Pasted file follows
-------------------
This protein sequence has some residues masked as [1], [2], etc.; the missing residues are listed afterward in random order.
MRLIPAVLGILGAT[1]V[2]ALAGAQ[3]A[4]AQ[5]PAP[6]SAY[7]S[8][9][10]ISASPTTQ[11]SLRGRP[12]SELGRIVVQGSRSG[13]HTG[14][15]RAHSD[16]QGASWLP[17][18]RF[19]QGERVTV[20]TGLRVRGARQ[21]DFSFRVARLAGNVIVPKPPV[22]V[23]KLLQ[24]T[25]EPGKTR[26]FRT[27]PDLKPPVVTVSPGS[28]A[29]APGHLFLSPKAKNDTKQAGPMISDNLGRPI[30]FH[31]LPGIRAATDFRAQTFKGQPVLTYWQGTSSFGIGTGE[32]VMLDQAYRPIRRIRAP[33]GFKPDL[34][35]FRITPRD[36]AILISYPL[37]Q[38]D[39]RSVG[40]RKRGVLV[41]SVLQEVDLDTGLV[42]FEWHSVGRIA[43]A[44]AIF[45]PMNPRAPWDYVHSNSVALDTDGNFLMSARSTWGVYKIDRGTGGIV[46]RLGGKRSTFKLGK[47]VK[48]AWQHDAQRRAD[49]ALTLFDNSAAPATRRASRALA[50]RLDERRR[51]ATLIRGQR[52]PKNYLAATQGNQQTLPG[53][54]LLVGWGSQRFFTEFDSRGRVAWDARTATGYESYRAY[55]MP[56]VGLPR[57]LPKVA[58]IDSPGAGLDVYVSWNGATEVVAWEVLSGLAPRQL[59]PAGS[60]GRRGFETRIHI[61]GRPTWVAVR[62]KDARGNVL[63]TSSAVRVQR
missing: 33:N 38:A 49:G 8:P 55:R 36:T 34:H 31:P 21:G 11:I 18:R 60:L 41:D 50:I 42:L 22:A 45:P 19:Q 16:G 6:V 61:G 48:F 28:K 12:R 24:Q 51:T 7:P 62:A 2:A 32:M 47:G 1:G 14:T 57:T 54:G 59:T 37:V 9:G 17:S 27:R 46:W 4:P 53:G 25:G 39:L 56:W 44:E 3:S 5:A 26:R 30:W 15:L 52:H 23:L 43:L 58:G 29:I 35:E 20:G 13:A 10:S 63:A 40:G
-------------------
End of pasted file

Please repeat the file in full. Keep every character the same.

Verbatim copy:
This protein sequence has some residues masked as [1], [2], etc.; the missing residues are listed afterward in random order.
MRLIPAVLGILGAT[1]V[2]ALAGAQ[3]A[4]AQ[5]PAP[6]SAY[7]S[8][9][10]ISASPTTQ[11]SLRGRP[12]SELGRIVVQGSRSG[13]HTG[14][15]RAHSD[16]QGASWLP[17][18]RF[19]QGERVTV[20]TGLRVRGARQ[21]DFSFRVARLAGNVIVPKPPV[22]V[23]KLLQ[24]T[25]EPGKTR[26]FRT[27]PDLKPPVVTVSPGS[28]A[29]APGHLFLSPKAKNDTKQAGPMISDNLGRPI[30]FH[31]LPGIRAATDFRAQTFKGQPVLTYWQGTSSFGIGTGE[32]VMLDQAYRPIRRIRAP[33]GFKPDL[34][35]FRITPRD[36]AILISYPL[37]Q[38]D[39]RSVG[40]RKRGVLV[41]SVLQEVDLDTGLV[42]FEWHSVGRIA[43]A[44]AIF[45]PMNPRAPWDYVHSNSVALDTDGNFLMSARSTWGVYKIDRGTGGIV[46]RLGGKRSTFKLGK[47]VK[48]AWQHDAQRRAD[49]ALTLFDNSAAPATRRASRALA[50]RLDERRR[51]ATLIRGQR[52]PKNYLAATQGNQQTLPG[53][54]LLVGWGSQRFFTEFDSRGRVAWDARTATGYESYRAY[55]MP[56]VGLPR[57]LPKVA[58]IDSPGAGLDVYVSWNGATEVVAWEVLSGLAPRQL[59]PAGS[60]GRRGFETRIHI[61]GRPTWVAVR[62]KDARGNVL[63]TSSAVRVQR
missing: 33:N 38:A 49:G 8:P 55:R 36:T 34:H 31:P 21:G 11:I 18:R 60:L 41:D 50:I 42:L 22:A 45:P 19:Q 16:G 6:V 61:G 48:F 28:K 12:R 24:Q 51:T 7:P 62:A 2:A 32:M 47:G 1:G 14:T 57:T 54:G 59:T 37:V 9:G 17:S 27:R 46:W 4:P 53:G 25:G 39:L 56:W 44:E 3:S 5:A 26:R 30:W 15:L 52:H 23:L 43:L 58:G 29:I 35:E 20:G 13:A 10:S 63:A 40:G